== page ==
From MSDN Custom Numeric Format Strings:
The "00" specifier causes the value to be rounded to the nearest digit preceding the decimal, where rounding away from zero is always used. For example, formatting 34.5 with "00" would result in the value 35.
And MSDN Standard Numeric Format Strings:
The precision specifier indicates the minimum number of digits desired in the resulting string. If required, the number is padded with zeros to its left to produce the number of digits given by the precision specifier.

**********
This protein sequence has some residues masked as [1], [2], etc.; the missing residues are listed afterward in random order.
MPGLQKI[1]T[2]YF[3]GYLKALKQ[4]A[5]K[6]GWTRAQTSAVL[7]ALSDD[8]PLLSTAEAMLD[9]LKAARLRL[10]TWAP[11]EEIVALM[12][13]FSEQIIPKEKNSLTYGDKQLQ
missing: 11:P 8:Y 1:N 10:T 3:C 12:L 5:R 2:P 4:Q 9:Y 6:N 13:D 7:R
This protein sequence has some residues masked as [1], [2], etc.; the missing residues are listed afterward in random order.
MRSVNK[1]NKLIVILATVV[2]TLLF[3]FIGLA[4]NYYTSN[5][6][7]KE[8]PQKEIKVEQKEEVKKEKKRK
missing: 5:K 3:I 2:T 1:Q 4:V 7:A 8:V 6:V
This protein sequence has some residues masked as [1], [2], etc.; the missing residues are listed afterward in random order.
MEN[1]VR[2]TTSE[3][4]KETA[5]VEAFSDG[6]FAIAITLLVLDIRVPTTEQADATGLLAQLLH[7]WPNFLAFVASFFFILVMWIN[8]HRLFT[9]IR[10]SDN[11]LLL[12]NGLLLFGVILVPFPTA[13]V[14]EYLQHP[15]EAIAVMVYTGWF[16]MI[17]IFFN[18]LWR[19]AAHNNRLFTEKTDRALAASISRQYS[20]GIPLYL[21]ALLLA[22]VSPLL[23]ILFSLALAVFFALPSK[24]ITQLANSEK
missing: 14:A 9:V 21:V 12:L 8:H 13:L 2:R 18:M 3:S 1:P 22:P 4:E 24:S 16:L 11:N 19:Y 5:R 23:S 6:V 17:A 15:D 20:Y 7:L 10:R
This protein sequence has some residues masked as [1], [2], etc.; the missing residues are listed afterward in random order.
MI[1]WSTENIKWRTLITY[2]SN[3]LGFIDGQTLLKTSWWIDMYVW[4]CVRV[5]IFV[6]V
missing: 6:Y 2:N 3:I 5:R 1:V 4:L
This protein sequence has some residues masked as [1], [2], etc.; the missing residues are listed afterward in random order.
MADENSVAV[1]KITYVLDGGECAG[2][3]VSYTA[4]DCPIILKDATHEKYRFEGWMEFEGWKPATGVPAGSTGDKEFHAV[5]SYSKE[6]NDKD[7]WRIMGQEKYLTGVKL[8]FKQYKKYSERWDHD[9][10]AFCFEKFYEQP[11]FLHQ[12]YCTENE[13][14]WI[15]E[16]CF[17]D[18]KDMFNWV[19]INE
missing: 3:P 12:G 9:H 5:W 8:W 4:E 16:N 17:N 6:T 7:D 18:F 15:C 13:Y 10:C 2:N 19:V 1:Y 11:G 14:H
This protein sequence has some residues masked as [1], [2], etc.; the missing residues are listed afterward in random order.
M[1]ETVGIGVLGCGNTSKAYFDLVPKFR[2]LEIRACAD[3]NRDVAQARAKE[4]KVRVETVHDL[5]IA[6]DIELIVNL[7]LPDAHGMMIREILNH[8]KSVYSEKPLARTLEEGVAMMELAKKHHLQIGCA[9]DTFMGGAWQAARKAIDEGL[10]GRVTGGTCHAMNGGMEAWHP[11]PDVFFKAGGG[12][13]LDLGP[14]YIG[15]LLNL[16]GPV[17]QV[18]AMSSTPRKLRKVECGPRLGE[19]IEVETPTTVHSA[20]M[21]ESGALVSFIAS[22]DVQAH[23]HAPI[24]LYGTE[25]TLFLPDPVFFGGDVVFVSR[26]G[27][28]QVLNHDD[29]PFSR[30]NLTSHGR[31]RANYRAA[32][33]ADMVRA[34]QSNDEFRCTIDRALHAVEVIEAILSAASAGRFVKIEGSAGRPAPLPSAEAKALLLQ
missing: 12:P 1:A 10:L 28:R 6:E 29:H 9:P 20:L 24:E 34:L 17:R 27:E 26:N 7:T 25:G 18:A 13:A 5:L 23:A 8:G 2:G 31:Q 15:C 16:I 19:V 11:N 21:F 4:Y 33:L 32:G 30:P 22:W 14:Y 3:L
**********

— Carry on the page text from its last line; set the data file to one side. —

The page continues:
So to answer your question, according to the docs these don't specifically do the same thing, but in you case it is possible that they are intended to. For example:
double d = 3.678;
Will both print out
04. I would imagine those two formats are being used because
D2 is not valid for doubles.